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Sarkozy faces second day of questioning in Gaddafi funds case

22 March 2018

The 63-year-old Sarkozy, who was president from 2007-12, has repeatedly denied any wrongdoing.

The legal investigation is looking into these allegations, as well as a 500,000-euro foreign cash transfer to Sarkozy ally Claude Gueant, and the sale of a luxury villa in 2009 in the south of France to a Libyan investment fund for an allegedly inflated price.

In a report by The Guardian of London, another French-Lebanese businessman in 2016 publicly repeated claims that the former Libyan leader Muammar Gaddafi gave €50m (£43m) to fund Nicolas Sarkozy's successful 2007 campaign for the French presidency.

The charges are the most serious yet against the right-winger, who failed in his comeback bid past year.

Sarkozy has faced other campaign-related legal troubles in the past.

An investigation has been underway since 2013 into the case, involving funding for Sarkozy's winning 2007 presidential campaign.

He will have six months to appeal the charges, which is he is likely to do, and the judges will have to make a further decision about whether they have sufficient proof to take the case to trial.

Sarkozy was charged after having been in police custody since Tuesday morning for questioning by a special financial crimes unit, according to the person, who asked not to be identified because the process is confidential.

"Mr Hortefeux again assured that there was no financing from Libya or any foreign country", his lawyer Jean-Yves Dupeux told AFP.

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Former French President Nicolas Sarkozy has been handed preliminary charges over allegations he took millions of euros in illegal campaign funding from the late Libyan leader Moammar Gadhafi.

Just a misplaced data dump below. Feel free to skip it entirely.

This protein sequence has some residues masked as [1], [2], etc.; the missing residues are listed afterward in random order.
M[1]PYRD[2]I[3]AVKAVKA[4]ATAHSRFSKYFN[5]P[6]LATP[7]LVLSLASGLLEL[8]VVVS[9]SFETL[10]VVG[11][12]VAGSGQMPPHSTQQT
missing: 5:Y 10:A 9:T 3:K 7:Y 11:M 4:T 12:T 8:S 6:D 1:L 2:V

In 2011, as NATO-backed forces were driving Kadhafi out of power, Seif al-Islam told the Euronews network that "Sarkozy must first give back the money he took from Libya to finance his electoral campaign".

Sarkozy has already been ordered to stand trial in a separate matter concerning financing of his failed re-election campaign in 2012, when he was defeated by Francois Hollande.

Sarkozy has dismissed the allegations as the rantings of vindictive Libyan regime members who were furious over France's military intervention in Libya that helped end Kadhafi's 41-year rule and led to his death. Sarkozy was interior minister at the time.

French media say it is the first time that police have detained Mr Sarkozy over the Libya allegations.

Sarkozy was grilled for a second full day on Wednesday by police investigating allegations that he received funding from the late Libyan leaderGaddafi.

It was not immediately clear when Sarkozy might know his fate, given that his questioners are free to stop the clock for breaks, sleep or longer timeouts between question-and-answer sessions before their 48-hour limit is up.

Sarkozy placed a distant third in 2016 in the primary to be the candidate of the center-right Republicans, after which he said he was quitting politics.

Sarkozy faces second day of questioning in Gaddafi funds case